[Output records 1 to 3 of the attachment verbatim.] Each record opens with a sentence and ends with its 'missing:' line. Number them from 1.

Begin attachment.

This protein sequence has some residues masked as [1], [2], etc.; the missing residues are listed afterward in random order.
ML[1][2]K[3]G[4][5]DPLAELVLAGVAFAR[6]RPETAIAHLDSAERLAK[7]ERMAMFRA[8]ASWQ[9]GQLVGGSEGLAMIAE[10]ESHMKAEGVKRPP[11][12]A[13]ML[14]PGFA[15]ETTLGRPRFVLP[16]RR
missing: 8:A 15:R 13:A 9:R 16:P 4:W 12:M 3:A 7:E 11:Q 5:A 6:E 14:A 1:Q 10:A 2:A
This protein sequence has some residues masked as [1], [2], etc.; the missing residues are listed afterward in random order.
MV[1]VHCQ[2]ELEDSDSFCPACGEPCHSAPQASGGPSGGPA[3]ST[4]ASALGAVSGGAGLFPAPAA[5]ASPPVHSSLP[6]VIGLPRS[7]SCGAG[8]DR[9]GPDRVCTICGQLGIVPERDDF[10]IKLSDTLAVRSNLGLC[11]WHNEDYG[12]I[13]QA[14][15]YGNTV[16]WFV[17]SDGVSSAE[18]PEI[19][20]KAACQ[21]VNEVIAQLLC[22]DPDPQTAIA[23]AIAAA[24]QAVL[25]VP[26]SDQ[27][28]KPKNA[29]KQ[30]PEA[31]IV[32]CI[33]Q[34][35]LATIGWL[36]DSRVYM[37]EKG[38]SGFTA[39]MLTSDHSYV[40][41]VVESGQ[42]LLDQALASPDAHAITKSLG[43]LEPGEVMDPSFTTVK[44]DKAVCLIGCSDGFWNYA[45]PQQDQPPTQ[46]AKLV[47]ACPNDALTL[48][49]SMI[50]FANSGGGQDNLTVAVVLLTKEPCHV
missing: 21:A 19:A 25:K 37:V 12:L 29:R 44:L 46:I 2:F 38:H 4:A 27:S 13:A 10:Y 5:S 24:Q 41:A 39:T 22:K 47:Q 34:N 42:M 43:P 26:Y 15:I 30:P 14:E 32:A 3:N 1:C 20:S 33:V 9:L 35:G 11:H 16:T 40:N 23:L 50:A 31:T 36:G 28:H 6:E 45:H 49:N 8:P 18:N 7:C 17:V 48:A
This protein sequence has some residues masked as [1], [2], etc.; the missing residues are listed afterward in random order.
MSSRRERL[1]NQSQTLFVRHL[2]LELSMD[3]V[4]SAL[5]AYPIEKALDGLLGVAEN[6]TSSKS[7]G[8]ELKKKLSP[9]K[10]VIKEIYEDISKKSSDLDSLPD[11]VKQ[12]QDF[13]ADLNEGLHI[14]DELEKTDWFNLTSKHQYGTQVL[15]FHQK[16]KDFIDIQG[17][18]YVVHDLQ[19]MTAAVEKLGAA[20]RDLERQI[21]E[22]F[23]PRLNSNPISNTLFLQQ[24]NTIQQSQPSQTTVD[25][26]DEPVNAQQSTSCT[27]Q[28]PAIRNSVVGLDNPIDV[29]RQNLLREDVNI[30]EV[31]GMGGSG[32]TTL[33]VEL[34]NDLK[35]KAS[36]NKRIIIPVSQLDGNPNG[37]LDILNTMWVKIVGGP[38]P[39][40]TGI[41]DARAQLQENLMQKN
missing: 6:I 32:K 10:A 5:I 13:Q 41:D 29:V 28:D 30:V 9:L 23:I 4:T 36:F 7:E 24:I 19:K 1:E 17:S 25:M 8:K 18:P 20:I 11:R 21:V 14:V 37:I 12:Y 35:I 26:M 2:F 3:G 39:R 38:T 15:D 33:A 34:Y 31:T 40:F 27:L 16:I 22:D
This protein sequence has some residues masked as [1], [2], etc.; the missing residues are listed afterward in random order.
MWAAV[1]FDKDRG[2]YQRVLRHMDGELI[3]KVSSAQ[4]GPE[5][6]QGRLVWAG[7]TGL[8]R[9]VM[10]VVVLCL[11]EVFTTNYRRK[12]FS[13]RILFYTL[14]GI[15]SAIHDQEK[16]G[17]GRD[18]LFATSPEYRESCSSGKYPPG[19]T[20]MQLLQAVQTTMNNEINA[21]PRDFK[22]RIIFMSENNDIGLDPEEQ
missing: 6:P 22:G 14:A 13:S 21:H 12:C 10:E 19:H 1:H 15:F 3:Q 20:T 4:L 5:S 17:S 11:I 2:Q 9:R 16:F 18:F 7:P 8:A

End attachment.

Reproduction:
This protein sequence has some residues masked as [1], [2], etc.; the missing residues are listed afterward in random order.
ML[1][2]K[3]G[4][5]DPLAELVLAGVAFAR[6]RPETAIAHLDSAERLAK[7]ERMAMFRA[8]ASWQ[9]GQLVGGSEGLAMIAE[10]ESHMKAEGVKRPP[11][12]A[13]ML[14]PGFA[15]ETTLGRPRFVLP[16]RR
missing: 8:A 15:R 13:A 9:R 16:P 4:W 12:M 3:A 7:E 11:Q 5:A 6:E 14:A 1:Q 10:A 2:A
This protein sequence has some residues masked as [1], [2], etc.; the missing residues are listed afterward in random order.
MV[1]VHCQ[2]ELEDSDSFCPACGEPCHSAPQASGGPSGGPA[3]ST[4]ASALGAVSGGAGLFPAPAA[5]ASPPVHSSLP[6]VIGLPRS[7]SCGAG[8]DR[9]GPDRVCTICGQLGIVPERDDF[10]IKLSDTLAVRSNLGLC[11]WHNEDYG[12]I[13]QA[14][15]YGNTV[16]WFV[17]SDGVSSAE[18]PEI[19][20]KAACQ[21]VNEVIAQLLC[22]DPDPQTAIA[23]AIAAA[24]QAVL[25]VP[26]SDQ[27][28]KPKNA[29]KQ[30]PEA[31]IV[32]CI[33]Q[34][35]LATIGWL[36]DSRVYM[37]EKG[38]SGFTA[39]MLTSDHSYV[40][41]VVESGQ[42]LLDQALASPDAHAITKSLG[43]LEPGEVMDPSFTTVK[44]DKAVCLIGCSDGFWNYA[45]PQQDQPPTQ[46]AKLV[47]ACPNDALTL[48][49]SMI[50]FANSGGGQDNLTVAVVLLTKEPCHV
missing: 21:A 19:A 25:K 37:V 12:L 29:R 44:L 46:I 2:F 38:H 4:A 27:S 13:A 10:Y 5:S 24:Q 41:A 39:T 22:K 47:Q 34:N 42:M 43:P 26:Y 15:I 30:P 14:E 32:A 3:N 1:C 20:S 33:V 9:L 35:G 11:H 16:T 40:N 23:L 50:A 31:T 36:G 28:H 6:E 45:H 49:N 8:P 18:N 7:C 17:V 48:A
This protein sequence has some residues masked as [1], [2], etc.; the missing residues are listed afterward in random order.
MSSRRERL[1]NQSQTLFVRHL[2]LELSMD[3]V[4]SAL[5]AYPIEKALDGLLGVAEN[6]TSSKS[7]G[8]ELKKKLSP[9]K[10]VIKEIYEDISKKSSDLDSLPD[11]VKQ[12]QDF[13]ADLNEGLHI[14]DELEKTDWFNLTSKHQYGTQVL[15]FHQK[16]KDFIDIQG[17][18]YVVHDLQ[19]MTAAVEKLGAA[20]RDLERQI[21]E[22]F[23]PRLNSNPISNTLFLQQ[24]NTIQQSQPSQTTVD[25][26]DEPVNAQQSTSCT[27]Q[28]PAIRNSVVGLDNPIDV[29]RQNLLREDVNI[30]EV[31]GMGGSG[32]TTL[33]VEL[34]NDLK[35]KAS[36]NKRIIIPVSQLDGNPNG[37]LDILNTMWVKIVGGP[38]P[39][40]TGI[41]DARAQLQENLMQKN
missing: 6:I 32:K 10:A 5:I 13:Q 41:D 29:V 28:D 30:V 9:L 23:I 4:T 36:F 7:E 24:I 19:K 1:E 17:S 25:M 8:K 18:P 20:I 11:R 21:V 14:V 37:I 12:Y 35:I 26:M 2:F 3:G 39:R 38:T 15:D 33:A 34:Y 31:T 40:F 27:L 16:I 22:D